Quick! Is It Breathing? Elect It.
The Faculty of Arts and Sciences kicked off 1971 yesterday by dispatching two readmissions, five committees, one new degree program and the Summer School, all in less than an hour and a half.
Following a ten-minute executive session in which the Faculty voted to readmit two students who had been dismissed, Dean Dunlop thanked Faculty members who had submitted to last-minute telephone pleas to help make up a quorum.
"If I've inconvenienced more than 131 people exactly so that the Faculty can function next semester, I apologize," Dunlop said.
Meat and Potatoes
Andrew J. Gleason, professor of Mathematics and chairman of the Docket Committee, then offered up the meat and potatoes of the meeting, which was a report by the Faculty Council Subcommittee on Election Procedures, proposing new methods for electing students to five other-Faculty committees.
When these five committees were created a year ago, and the original election procedures were announced, several Faculty gadflies commented that they couldn't imagine any procedures that were more complicated. But yesterday, the gadflies were keeping their thoughts to themselves.
The proposals were passed without discussion following explanatory remarks by Norman F. Ramsey, Higgins Professor of Physics and chairman of the subcommittee, and Dean May. Though no summary can really do them justice, here are the election procedures the Faculty approved yesterday.
Student members of the Committee on Rights and Responsibilities will be chosen in seven steps. First the chairman of the House Committee in each House will draw lots to pick an 11 member panel for each Harvard and Radcliffe House. (The Radcliffe panels must have at least five women, the Harvard panels at least five men.) The President of the Freshman Council will choose a panel of 15.
Each panel will meet and vote whether to make further selections by lot, ballot, or another method. Then they will proceed by the chosen method to pick zero, one or two of their num-ber (up to five for the freshmen) to participate in a larger lottery in which the Chairman or Vice Chairman of the Committee on Houses and Undergraduate Life will pick four names at random-except that if any freshmen or Cliffies have been sent to the larger lottery there must be one of each among the four. These four will serve on the CRR.
Meanwhile at the Graduate School, a similar process will take place involving panels of 15 students each from the Humanities, Social and Natural Sciences, culminating in up to two representatives for the CRR.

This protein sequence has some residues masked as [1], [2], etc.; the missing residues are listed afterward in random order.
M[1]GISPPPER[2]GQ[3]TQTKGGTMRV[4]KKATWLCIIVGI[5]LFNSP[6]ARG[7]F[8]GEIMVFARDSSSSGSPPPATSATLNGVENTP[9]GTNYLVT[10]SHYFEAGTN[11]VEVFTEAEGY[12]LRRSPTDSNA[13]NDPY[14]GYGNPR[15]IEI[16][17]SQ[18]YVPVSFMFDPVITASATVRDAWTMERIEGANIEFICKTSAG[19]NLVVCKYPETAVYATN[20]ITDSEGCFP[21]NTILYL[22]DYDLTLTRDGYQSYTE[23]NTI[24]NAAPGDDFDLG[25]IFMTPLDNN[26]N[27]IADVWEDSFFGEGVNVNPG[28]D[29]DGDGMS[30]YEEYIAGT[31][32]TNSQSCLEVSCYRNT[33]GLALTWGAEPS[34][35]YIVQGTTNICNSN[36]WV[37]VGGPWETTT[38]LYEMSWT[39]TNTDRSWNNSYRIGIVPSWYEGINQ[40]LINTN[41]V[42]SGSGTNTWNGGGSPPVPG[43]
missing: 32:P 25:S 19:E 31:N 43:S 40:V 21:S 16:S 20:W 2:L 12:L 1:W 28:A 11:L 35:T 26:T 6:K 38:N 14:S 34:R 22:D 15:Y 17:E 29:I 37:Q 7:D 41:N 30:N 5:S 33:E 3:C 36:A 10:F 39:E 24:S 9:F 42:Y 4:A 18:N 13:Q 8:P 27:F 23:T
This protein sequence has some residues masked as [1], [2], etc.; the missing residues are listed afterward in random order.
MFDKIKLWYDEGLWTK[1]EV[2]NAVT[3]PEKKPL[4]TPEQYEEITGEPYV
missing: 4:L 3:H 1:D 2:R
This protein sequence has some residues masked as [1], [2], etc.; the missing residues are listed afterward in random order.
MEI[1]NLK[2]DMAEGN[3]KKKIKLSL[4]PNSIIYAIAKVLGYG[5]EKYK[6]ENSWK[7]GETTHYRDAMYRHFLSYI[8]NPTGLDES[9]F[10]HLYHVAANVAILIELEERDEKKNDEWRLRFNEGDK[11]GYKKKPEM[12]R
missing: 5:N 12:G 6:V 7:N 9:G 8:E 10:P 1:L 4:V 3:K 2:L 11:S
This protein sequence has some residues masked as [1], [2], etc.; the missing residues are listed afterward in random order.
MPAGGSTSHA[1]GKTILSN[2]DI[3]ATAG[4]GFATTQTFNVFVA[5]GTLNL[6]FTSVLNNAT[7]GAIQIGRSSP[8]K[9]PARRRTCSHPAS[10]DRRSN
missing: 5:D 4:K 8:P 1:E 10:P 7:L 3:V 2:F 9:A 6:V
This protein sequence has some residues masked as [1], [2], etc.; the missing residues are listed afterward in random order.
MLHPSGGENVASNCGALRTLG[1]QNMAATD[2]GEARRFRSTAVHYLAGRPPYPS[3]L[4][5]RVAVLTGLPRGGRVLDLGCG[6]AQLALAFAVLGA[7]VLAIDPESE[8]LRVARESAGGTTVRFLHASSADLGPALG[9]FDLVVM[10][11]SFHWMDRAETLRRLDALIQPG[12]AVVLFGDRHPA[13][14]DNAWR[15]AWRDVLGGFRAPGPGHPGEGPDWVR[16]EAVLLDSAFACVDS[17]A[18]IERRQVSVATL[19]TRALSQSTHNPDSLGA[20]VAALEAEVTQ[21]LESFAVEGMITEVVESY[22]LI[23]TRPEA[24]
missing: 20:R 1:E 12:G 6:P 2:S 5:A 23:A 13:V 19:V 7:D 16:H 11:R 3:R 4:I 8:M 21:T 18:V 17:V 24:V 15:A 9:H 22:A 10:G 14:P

All in all, 17 panels involving 203 people will be required to fill the six student places on the CRR.
Ramsey told Faculty members this particular arrangement had been chosen to combine the random lotteries used for jury selection and more normal committee election patterns, to reflect the particular duties of members of the CRR.
Five student members for the Committee on Undergraduate Education will be chosen "by and from" a body of 30 undergraduates composed of two students from each House designated by the House Committees with the advice of the Housemaster, and four freshmen chosen by the Freshman Council with the advice of their dean, Steven R. Bowman '72, current CUE member, requested that the Faculty Council come up with a specific procedure for the 30-man committee to slice itself down to five.
Five student members of the Committee on Graduate Education will be chosen by the Dean of the Faculty, unless certain graduate school committees would prefer and election.
The Committee on Students and Community Relations will blossom from six to 15 student members (with 16 from the Faculty, making 31), to be elected one from each House, two Freshmen, and three from the GSAS.
Last but not least, the 11 students on the Committee on Houses and Undergraduate Life will be elected, one from each House and one freshman.
Capitalizing on momentum, President Pusey then quickly led the Faculty through the remaining three items on the agenda:
They authorized Dean May and the CHUL to arrange coed living arrangements for the next school year;
they approved a two-year-equivalent Associate of Arts Degree in Extension Studies;
they approved the course proposals for the Harvard Summer School, after and amendment by George W. Goethals, lecturer on Social Relations, that the title of his course in the catalogue be corrected from "The Society of Knowledge" to "The Sociology of Knowledge." The amendment passed unanimously.
Docket Chairman Gleason announced during the meeting that to encourage Faculty members to read the docket before future meetings, copies would henceforth be available in the Faculty Club.